I was in Boarding Zone 3, but the gate staff was kind enough to relay my request to board early (for the purpose of getting photos for this review) to the flight crew. They allowed me to preboard, which gave me a moment to snap photos before passengers took over the main cabin.
This also gave me a head start on nabbing overhead bin space for my sizable backpack. I’m not sure if I would have been able to grab that space — at least the one directly by my seat — if I hadn’t been able to board early.
Cabin and Seat
Hawaiian Airlines’ A321neo had 129 seats in the main cabin. That was in addition to 44 Extra Comfort seats and 16 first-class recliner seats on board the plane.
The economy cabin on this single-aisle plane was in a 3-3 configuration — standard for the A320 family.
Seats were 17.3 inches wide and had 30 inches of pitch, pretty common for economy seats. I’m 5 feet, 7 inches, and I didn’t feel cramped when it came to legroom.
I prefer the window over the aisle but ended up with the latter on this trip, so I was worried I’d be in for an uncomfortable flight, without a surface to lean my head against.
It ended up being more bearable than I’d anticipated, as the seats didn’t feel too cramped. It helped that the passenger in front of me didn’t recline her seat, and that my seat neighbor was asleep and didn’t touch the armrest the entire flight.
There was no seatback entertainment on this flight, though passengers could access IFE options through the Hawaiian Airlines app.
In first class, passengers got tablets, but I wasn’t impressed with the selection when I flew up front. Plus, most entertainment came at a cost back in economy: $7.99 for pay-per-view movies, $7.99 for an “Unlimited TV & More” pack and $5.99 for a “Keiki Pack” for kids. I was happy to just read a book instead.
I forgot to snap a photo, but the economy-class lav at the rear of the cabin was clean enough — not spotless, but not disgusting.
Food and Beverage
Hawaiian Airlines offered a complimentary meal in the economy cabin on this route. There was only one option: a barbecue chicken sandwich, and it was served about an hour into the flight. As you can see, it was pretty big. Flight attendants also passed out Maui onion potato chips.
I got a mai tai to seal my Maui trip, and a hummus-and-pita-chip snack box, which was just… blah.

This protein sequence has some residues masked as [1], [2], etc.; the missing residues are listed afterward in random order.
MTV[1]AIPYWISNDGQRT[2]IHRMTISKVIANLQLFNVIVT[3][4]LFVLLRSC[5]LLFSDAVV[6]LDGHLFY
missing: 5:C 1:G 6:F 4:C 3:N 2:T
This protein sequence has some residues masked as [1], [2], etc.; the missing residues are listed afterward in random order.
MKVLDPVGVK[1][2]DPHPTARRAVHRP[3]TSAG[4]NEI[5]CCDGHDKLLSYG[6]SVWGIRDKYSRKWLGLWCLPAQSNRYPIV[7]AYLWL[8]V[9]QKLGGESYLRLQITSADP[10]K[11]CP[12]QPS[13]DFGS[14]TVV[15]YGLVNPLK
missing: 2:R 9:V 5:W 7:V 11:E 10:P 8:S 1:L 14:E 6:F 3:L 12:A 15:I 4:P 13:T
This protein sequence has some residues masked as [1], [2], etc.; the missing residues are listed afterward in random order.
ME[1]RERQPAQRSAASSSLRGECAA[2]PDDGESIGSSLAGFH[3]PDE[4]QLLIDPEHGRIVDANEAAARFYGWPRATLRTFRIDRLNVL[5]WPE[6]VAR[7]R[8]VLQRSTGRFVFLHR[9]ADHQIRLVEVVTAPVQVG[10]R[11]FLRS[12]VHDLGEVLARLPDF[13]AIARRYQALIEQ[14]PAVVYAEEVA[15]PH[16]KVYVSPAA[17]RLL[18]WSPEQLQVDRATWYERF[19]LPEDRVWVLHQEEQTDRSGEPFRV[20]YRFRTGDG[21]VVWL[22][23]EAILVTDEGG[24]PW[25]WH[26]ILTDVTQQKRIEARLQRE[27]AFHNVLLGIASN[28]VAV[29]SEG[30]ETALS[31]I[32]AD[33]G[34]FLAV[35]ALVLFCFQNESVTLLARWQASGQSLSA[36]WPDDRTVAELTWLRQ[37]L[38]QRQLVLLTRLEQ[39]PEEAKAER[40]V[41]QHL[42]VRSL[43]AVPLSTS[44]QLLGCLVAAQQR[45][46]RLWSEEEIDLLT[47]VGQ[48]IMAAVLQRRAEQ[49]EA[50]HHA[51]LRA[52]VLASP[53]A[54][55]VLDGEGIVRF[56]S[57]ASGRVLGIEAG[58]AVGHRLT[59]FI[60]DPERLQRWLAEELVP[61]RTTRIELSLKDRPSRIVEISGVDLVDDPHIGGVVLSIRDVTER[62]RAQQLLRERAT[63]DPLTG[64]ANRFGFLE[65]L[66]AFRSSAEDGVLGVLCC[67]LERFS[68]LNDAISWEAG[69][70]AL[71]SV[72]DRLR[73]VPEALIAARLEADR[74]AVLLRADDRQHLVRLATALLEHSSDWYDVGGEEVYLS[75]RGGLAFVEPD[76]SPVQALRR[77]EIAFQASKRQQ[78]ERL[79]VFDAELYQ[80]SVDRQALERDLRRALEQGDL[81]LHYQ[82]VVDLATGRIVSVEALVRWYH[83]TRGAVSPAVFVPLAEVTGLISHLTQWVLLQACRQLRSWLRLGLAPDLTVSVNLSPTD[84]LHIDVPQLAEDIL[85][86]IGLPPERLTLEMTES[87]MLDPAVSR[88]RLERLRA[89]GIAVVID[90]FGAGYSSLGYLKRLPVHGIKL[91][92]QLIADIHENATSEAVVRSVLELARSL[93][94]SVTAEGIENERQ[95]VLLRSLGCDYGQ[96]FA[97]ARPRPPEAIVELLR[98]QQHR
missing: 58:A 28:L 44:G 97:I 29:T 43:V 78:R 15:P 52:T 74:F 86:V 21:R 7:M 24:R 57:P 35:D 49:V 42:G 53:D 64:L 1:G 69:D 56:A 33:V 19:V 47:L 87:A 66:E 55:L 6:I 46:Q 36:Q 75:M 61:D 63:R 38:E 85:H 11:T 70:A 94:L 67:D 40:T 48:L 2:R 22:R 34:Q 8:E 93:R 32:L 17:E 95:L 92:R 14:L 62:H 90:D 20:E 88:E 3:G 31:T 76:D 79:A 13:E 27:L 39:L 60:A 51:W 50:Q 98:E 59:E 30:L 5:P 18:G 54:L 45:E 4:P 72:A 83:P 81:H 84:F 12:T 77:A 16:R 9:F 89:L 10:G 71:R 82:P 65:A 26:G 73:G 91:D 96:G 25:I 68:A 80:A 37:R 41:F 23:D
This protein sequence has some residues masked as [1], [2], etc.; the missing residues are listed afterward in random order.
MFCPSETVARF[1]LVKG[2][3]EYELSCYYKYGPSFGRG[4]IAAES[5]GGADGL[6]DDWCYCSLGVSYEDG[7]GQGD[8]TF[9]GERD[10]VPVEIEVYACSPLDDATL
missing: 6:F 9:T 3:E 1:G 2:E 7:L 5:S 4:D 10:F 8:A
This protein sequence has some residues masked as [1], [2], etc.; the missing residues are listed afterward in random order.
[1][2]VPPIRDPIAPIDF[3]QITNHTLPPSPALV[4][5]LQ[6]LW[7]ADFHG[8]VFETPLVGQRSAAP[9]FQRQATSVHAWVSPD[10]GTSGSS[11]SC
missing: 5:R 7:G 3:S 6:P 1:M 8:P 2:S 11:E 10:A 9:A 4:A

The FAs working the flight were all friendly. That seems to be pretty standard on Hawaiian Airlines, happily.
About an hour prior to landing, the flight attendants came through the main cabin offering complimentary rum punch and a snack mix (and the mood lighting was cranked all the way up, apparently).
For a five-hour, 20-minute flight, Hawaiian Airlines economy on the A321neo was just fine. If you can find a way to fly up front instead, that would obviously be preferable, but considering the better award availability, not-too-long flight times and friendly service, economy isn’t a bad option either.
Know before you go.
News and deals straight to your inbox every day.
WELCOME OFFER: 60,000 Points Terms Apply.
TPG'S BONUS VALUATION: $1,200
CARD HIGHLIGHTS: Delta Sky Club and Centurion lounge access, $200 annual airline fee credit and up to $200 in Uber credits annually
- Earn 60,000 Membership Rewards® points after you use your new Card to make $5,000 in purchases in your first 3 months.
- Enjoy Uber VIP status and free rides in the U.S. up to $15 each month, plus a bonus $20 in December. That can be up to $200 in annual Uber savings.
- 5X Membership Rewards® points on flights booked directly with airlines or with American Express Travel.
- 5X Membership Rewards points on prepaid hotels booked on amextravel.com.
- Enjoy access to the Global Lounge Collection, the only credit card airport lounge access program that includes proprietary lounge locations around the world.
- Receive complimentary benefits with an average total value of $550 with Fine Hotels & Resorts. Learn More.
- $200 Airline Fee Credit, up to $200 per calendar year in baggage fees and more at one qualifying airline.
- Get up to $100 in statement credits annually for purchases at Saks Fifth Avenue on your Platinum Card®. Enrollment required.
- $550 annual fee.
- Terms Apply.
- See Rates & Fees